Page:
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Lesson Plans


Re: clay- without a kiln

[ Thread ][ Subject ][ Author ][ Date ]
Deb Mortl (dmortl)
Mon, 27 Sep 1999 07:39:40 CDT


Doesn't crayola make something that hardens in cold water? I don't use it,
but I think I got a sample in the mail a while back.

>
>Anyone know a good brand of self-hardening clay? I used some last spring,
>but it took MONTHS to dry!
>Eliza
>
> -----Original Message-----
> From: D. Sterner [SMTP:dsterner]
> Sent: Friday, September 24, 1999 5:56 PM
> To: 'Eliza Jones'; 'Getty'
> Subject: RE: punishment: maybe this can WOW them
>
>
>
> I will offer one of my better clay activities: I use this with
>older
> elementary and high school. It is based on clay that is fired and
>glazed,
> but you can adapt to your materials:
> I introduce the lesson on "HEROES...not just a big sandwich" The
>students
> will create a bust of a super hero - head to shoulders. Develop a
>lesson
> around the concept of a bust and what makes a super hero (physical
>details
> that might identify a hero)
>
> Materials:
> clay, utensils for scoring and digging, 1 burned-out lightbulb per
>kid, some
> cellophane to wrap the bulb and paints & brushes.
>
> Procedure:
> Shape some of the clay into a rectangular, solid shape - wide enough
>for the
> light bulb to be inserted. Wrap the lightbulb with cellophane and
>carefully
> insert to the top long side of the rectangle solid. Using small
>patties of
> clay, carefully cover all of the lightbulb - making sure the seams
>are
> closed and secure to the base and the coverage is uniform. By now
>the bulb
> is covered and resembles a human bust.
>
> Holding the clay covered bulb, turn upside down and dig out the base
>to
> leave an even rim and exposing the base of the bulb. Turn back to
>right
> side up and cut at the widest part of the bulb all the way around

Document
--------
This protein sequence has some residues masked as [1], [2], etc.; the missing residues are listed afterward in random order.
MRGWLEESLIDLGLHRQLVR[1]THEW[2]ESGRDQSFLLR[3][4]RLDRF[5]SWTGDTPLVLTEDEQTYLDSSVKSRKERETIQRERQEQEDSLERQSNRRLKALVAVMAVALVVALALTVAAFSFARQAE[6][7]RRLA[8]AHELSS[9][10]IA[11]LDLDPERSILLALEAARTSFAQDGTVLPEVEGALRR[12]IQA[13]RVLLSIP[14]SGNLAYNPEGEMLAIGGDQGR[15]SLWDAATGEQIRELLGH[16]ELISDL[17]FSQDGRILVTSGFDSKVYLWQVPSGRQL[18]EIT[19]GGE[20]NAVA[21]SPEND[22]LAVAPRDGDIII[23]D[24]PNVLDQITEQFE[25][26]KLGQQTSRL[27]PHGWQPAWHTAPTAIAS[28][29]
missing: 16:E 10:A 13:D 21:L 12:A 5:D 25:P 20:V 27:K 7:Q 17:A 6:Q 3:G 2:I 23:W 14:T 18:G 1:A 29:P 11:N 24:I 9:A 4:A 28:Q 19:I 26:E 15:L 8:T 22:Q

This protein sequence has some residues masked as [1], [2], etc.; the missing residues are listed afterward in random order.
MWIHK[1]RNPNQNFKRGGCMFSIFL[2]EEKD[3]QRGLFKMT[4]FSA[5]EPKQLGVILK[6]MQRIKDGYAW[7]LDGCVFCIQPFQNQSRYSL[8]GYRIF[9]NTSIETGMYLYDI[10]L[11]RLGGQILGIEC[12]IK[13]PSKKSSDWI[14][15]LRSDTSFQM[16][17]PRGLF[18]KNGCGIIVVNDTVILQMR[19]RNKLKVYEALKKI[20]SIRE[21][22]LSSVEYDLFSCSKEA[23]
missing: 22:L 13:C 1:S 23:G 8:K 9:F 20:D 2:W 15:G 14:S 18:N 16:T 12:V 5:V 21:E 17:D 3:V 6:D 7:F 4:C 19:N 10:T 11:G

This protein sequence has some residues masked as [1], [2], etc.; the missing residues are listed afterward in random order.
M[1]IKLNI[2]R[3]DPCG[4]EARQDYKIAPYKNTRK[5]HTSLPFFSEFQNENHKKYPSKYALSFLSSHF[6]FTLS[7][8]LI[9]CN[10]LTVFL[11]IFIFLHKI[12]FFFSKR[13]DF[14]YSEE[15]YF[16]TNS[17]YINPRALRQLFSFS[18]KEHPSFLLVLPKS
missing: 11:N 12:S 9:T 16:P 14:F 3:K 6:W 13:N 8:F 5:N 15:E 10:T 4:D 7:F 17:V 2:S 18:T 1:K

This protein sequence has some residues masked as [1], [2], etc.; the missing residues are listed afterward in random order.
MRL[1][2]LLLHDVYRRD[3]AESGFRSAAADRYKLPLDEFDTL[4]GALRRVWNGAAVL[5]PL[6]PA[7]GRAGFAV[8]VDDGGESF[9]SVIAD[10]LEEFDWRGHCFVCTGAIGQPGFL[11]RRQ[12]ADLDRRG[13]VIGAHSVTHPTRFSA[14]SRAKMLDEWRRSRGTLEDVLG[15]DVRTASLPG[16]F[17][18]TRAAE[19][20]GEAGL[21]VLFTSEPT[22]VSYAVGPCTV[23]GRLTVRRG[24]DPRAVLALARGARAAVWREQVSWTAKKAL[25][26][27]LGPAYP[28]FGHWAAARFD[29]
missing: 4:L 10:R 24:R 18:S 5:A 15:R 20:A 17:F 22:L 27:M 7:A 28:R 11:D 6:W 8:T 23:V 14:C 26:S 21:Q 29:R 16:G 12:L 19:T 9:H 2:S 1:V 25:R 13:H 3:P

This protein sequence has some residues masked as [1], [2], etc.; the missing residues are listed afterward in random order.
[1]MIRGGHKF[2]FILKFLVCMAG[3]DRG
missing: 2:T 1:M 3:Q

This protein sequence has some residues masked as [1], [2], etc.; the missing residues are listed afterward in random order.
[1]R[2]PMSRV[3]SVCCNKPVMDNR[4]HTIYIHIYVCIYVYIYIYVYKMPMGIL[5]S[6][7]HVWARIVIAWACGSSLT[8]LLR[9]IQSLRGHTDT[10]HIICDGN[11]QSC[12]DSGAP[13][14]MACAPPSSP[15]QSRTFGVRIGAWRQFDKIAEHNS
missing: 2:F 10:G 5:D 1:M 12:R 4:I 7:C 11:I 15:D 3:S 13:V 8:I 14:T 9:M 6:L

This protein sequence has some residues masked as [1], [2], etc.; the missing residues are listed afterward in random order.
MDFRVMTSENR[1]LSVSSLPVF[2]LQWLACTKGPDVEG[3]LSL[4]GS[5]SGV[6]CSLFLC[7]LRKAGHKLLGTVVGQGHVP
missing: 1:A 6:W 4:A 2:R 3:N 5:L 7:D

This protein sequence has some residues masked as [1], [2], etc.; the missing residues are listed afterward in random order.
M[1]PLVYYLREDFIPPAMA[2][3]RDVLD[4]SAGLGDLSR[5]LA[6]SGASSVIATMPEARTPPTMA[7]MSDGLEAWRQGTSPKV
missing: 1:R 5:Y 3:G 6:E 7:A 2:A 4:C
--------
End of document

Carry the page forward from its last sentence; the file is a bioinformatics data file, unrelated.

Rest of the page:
>to remove
> the top part of the dome of clay (I call this "brain surgery").
>With the
> light bulb exposed on both sides, push from the base to remove the
>bulb and
> reattach the dome using scoring tools. This part can get tricky as
>you use
> your hands from under as well as the out side to avoid collapsing.
>
> From here the kids add or subtract to make eyes, mouth, ears, horns,
>a cape
> ...you name it! I have had wonderful success with this lesson and
>students
> often request it!
>
> -=deb=-
>
> -----Original Message-----
> From: owner-artsednet.edu
> [owner-artsednet.edu]On Behalf Of Eliza Jones
> Sent: Friday, September 24, 1999 9:11 AM
> To: Teri Sanford; BluesTruth; art list
> Subject: RE: punishment
>
>
> Jill,
> I too have had success holding something "fun" as a privilege to be
>earned
> by good behavior. Telling classes that an orderly, focussed
>environment is
> necessary for using tools such as X-acto knives, materials like
>clay, etc.
> has motivated a lot of my students, esp the older ones, to
>demonstrate
> appropriate behavior.
> Good luck!
> Eliza
>
>
> -----Original Message-----
> From: Teri Sanford [SMTP:terily]
> Sent: Friday, September 24, 1999 8:38 AM
> To: BluesTruth; art list
> Subject: re: punishment
>
> Jill,
> How about a clay activity. Really let them have fun, but
>make
> sure they follow your guidelines (including behavior). It's
>a
> real motivator when they lose something they KNOW is fun.
>Then
> you can hold it over their heads all year ("if you want to
>do
> clay again..."). Also, the ones who are causing trouble can
>be
> removed from the project and do a research paper on the
>history
> of (whatever, related to clay, like Greek pottery or
>something).
>
> Good luck!
> I had a 6th grade like this last year. I nearly quit,
> actually. But I knew it would soon pass, and since 6th is
>my
> highest level, I will NEVER have to see those rude boys
>again!!
>
> teri

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